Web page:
Heydrich's policy of "carrots and sticks" enjoyed a certain success. He did succeed, to a certain degree, in terrorizing the citizens and weakening the resistance. However, he never believed the resistance movement had been completely liquidated and was convinced that only the "Final Solution" could pacify resistance. He said the Czechs were like blades of grass - when they sense danger, they submit, but they are always prepared to raise their heads once more. His remark that the Czechs are "grinning brutes" is also infamous.
However, he felt relatively secure ("Why should my Czechs shoot at me?" he said) and drove in an open car to and from his villa in Panenský Břežany. This is one reason why the assassination performed on 27 May 1942 by paratroopers Jozef Gabčík and Jan Kubiš succeeded. Heydrich died of his injuries on 4 June. He was Reichsprotektor of Bohemia and Moravia for a total of eight months and eight days.
Immediately after the assassination, a state of emergency was announced and mass executions began. General Kurt Daluege, the head of the Nazi special forces police, was named the new Reichsprotektor. Seven paratroopers involved in the assassination were shot dead on 18 June in the Orthodox Cathedral of Cyril and Methodius on Resslova street in Prague. In June 1942, the Nazi terror culminated in the razing to the ground of the villages of Ležáky and Lidice. During this second period of martial law, which ended on 3 July 1942, more than 3 000 people were murdered. A sign marking the burial place of the victims of the razing of Lidice.
A sign marking the burial place of the victims of the razing of Lidice.
In the speech he made prior to assuming the position of Reichsprotektor, Heydrich said the following: "The Bohemian-Moravian space must not be left in such a state that the Czechs would be able to claim it as theirs... This space must be a German one and the Czech in the end will have no claim on it. Now, gentlemen, some ideas on the final solution. This space must be once and for all definitively settled by Germans. However, I am not speaking of the final Germanization of this space in the sense that we will try now, through the old methods, to Germanize the Czech scum, but I say to you quite soberly: We are setting forth on matters which we can begin already today in secret. In order to gain an overview of which of people in this space are appropriate for Germanization, I must undertake an accounting of the population from the racial point of view...."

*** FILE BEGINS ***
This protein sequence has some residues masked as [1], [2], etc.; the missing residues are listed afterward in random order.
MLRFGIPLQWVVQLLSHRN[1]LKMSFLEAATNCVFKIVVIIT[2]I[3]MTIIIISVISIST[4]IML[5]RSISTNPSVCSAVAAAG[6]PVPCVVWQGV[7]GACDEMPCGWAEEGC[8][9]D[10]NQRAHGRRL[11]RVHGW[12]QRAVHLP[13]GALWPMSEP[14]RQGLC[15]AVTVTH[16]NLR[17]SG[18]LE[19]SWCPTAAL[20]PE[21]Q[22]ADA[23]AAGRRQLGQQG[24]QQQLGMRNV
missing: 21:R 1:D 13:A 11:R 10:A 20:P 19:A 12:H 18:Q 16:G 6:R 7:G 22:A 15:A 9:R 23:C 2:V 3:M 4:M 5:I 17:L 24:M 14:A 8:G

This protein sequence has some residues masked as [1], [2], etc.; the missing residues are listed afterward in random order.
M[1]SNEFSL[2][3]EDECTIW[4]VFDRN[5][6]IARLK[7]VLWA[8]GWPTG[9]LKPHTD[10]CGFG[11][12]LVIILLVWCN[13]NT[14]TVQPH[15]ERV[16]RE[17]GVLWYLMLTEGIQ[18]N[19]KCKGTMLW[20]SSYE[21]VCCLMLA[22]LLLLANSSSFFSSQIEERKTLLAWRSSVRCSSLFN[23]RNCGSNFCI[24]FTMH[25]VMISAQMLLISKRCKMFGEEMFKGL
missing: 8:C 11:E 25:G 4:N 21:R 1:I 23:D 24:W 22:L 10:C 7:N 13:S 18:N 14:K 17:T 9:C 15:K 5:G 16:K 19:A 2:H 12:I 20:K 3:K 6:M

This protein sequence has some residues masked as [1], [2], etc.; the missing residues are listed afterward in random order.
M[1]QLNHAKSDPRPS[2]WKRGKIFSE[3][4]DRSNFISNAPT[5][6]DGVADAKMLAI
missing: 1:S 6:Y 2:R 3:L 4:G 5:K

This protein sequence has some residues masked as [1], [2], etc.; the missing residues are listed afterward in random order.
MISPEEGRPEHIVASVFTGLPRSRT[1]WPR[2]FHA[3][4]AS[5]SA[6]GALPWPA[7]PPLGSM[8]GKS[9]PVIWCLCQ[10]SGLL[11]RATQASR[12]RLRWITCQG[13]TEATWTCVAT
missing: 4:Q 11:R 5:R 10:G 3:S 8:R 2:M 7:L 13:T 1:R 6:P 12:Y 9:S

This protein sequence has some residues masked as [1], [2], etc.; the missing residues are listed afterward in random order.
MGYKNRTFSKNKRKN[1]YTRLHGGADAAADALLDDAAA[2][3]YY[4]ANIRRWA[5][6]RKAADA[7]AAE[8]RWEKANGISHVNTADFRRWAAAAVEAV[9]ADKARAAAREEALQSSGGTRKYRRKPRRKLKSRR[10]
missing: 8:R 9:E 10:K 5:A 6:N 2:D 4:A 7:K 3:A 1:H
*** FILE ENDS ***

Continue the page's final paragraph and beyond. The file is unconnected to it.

The Reichsprotektor-to-be distinguished among several categories of Czechs in his speech and said it would be possible to move some of them to the area of the Arctic Ocean: "The middle layer which we must research precisely remains at the center. In this layer there are well-disposed people of a bad race and ill-disposed people of the good race. With the well-disposed people of the bad race, we will probably have to send them to work somewhere else in the Reich or elsewhere and make sure they do not have children... They we have the ill-disposed people of the good race. They are the most dangerous, because they comprise a rising layer of good leaders. We must consider what to do with them. There will be nothing else to do but to try to settle some of these ill-disposed members of the good race in the Reich, in a purely German environment, and attempt to Germanize and re-educate them. If that doesn't work, we will have to put them up against the wall [for execution]." Heidrych's current would-be "successor", Tomáš Vandas, chair of the DSSS.
Heidrych's current would-be "successor", Tomáš Vandas, chair of the DSSS.
With respect to "Slavs" (i.e., Czechs and Slovaks), Heydrich issued these words of warning: "One group is of those living in spaces settled by German people, i.e., people who are of our blood and therefore also marked by our character. These are people who have somehow been deformed through Jewish influence and by poor political leadership. We must gradually attract them to the principles of our current perspective... Another group is in the spaces in the East... There we must be aware that the Slav would understand any gentleness on our part as weakness, that the Slav himself does not at all want to be treated like an equal and is used to the fact that a master will not lose face to him. German masters must rule there in future. After the next military developments, this area will include territory reaching deep into Russia, as far as the Urals. This must become our base of resources, and the population must serve us as a labor force to fulfill these enormous tasks, including the cultural ones. To put it in drastic terms, they will have to serve as our slaves."
Reinhard Heydrich was born on 7 March 1904 in Halle. At the age of 18 he became a cadet in the German Navy, but his promising career was ended in 1931 by a trial at which he was charged with raping the daughter of a Navy officer. At the suggestion of his wife, Lina, he joined the NSDAP and the SS, and his meteoric career began. In July 1932 he became the head of the SS, then the head of the Bavarian Police. In 1936 he was appointed head of the security police. In 1939, he became head of the Main Office of Imperial Security. In 1941 he was appointed Reichsprotektor of the Protectorate of Bohemia and Moravia. He was assassinated in 1942.